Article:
Posts Tagged ‘ACT exam’

Should I Retake the ACT/SAT Standardized Test?

Tuesday, July 29th, 2014

Sat ExamMost colleges will require some form of standardized testing, but the two most common are the ACT and SAT tests. In short, it really is impossible to say whether your particular scenario requires you to retake the test or to move on and work on other parts of your application. However, there are indicators to look for when deciding if another few months of test stress are really what you need.

Use Your Practice Scores as a Baseline

The simplest way to ascertain whether or not retaking is wise is to compare your actual score with predicted scores. If you scored a 29 on the day but previous practices put you in the 33-34 range, you may have had an off – day and retaking would most likely boost your score. If you scored a 32 and have generally been scoring 33’s, it may not be the best use of time to study for the test all over again. (more…)

The Three Most Important Actions for a Second-Semester High School Junior

Thursday, February 20th, 2014


1. Take an official standardized test.  I mean, either the SAT or the ACT.
2. Apply to at least one scholarship.
3. Attend a summer conference/program/internship or get a summer job.

That’s it.  If you’re a high school junior in your second semester there are probably lots of other things for you to worry about like grades, athletics, your AP exams, etc. but make sure to DO these three things.

You can daydream and putz about college campuses all you want.  That can even be good; I’m not knocking it.  But I’m not giving you a list of things to think about; I’m giving you actionable items.  Frankly, who cares how you do them?  Just do them. (more…)

Guessing on the ACT

Saturday, March 3rd, 2012

When should I guess on an ACT question?  What do I do when I am stuck on a question?

ACT exam

ACT exam

The ACT exam presents a large challenge to any student, no matter how competent or accomplished in the classroom they might be.  Although not quite the same length as the SAT, the ACT exam still takes over 3 hours at the minimum and features hundreds of questions.  The ACT tests you on Trigonometry, Grammar, Rhetoric, Scientific Reasoning, Vocabulary, and Literary Interpretation among other topics.  Needless to say, you won’t know the answer to every ACT question.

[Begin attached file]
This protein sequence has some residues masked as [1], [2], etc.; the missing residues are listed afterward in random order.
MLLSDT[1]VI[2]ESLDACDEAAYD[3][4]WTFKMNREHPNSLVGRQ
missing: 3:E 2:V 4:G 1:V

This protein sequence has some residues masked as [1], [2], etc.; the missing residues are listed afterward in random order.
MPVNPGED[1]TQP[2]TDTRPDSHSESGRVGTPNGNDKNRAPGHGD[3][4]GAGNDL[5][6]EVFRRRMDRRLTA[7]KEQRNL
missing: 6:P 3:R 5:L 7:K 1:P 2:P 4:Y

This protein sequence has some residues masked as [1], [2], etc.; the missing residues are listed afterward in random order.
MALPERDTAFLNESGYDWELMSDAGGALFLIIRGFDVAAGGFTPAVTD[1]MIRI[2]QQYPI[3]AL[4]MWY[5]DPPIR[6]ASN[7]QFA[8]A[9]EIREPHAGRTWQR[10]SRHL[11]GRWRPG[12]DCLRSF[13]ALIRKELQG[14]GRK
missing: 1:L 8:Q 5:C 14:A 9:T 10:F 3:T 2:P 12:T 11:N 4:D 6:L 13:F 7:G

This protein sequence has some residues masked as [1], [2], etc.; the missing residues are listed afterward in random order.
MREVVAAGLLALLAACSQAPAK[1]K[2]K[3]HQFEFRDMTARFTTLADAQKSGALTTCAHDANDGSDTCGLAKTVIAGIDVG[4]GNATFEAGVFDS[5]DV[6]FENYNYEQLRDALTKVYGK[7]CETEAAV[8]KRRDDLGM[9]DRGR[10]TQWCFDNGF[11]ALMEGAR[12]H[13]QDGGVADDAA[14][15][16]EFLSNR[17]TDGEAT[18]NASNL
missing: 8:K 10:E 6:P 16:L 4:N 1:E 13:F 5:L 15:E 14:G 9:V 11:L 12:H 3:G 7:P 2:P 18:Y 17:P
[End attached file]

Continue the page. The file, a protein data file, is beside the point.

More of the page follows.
The question then becomes, what do you do when you encounter a question on the ACT exam that you can’t answer.  The ACT is scored by granting a point for each correct answer and by granting no points for each omitted OR incorrect answer choice.  This means that it is always worth guessing on the ACT exam because there is effectively no difference between a wrong answer and an omission.

This is certainly an advantage that the ACT has over the SAT, but it’s one that should be used wisely.  You still need a guessing strategy on the ACT.  Most ACT questions feature five answer choices, either “A” through “E”, or “F” through “K”. The answers to the questions are customarily distributed evenly over all the answer choices.  So in the case where you are really making a blind guess, always choose the same letter. In fact, it’s a good idea to designate that letter before you even walk into the ACT exam so you don’t have to spend valuable time thinking about which letter to choose.  By always choosing, say A and F, you are guaranteeing that you will get twenty percent of your blind guesses correct on the ACT exam.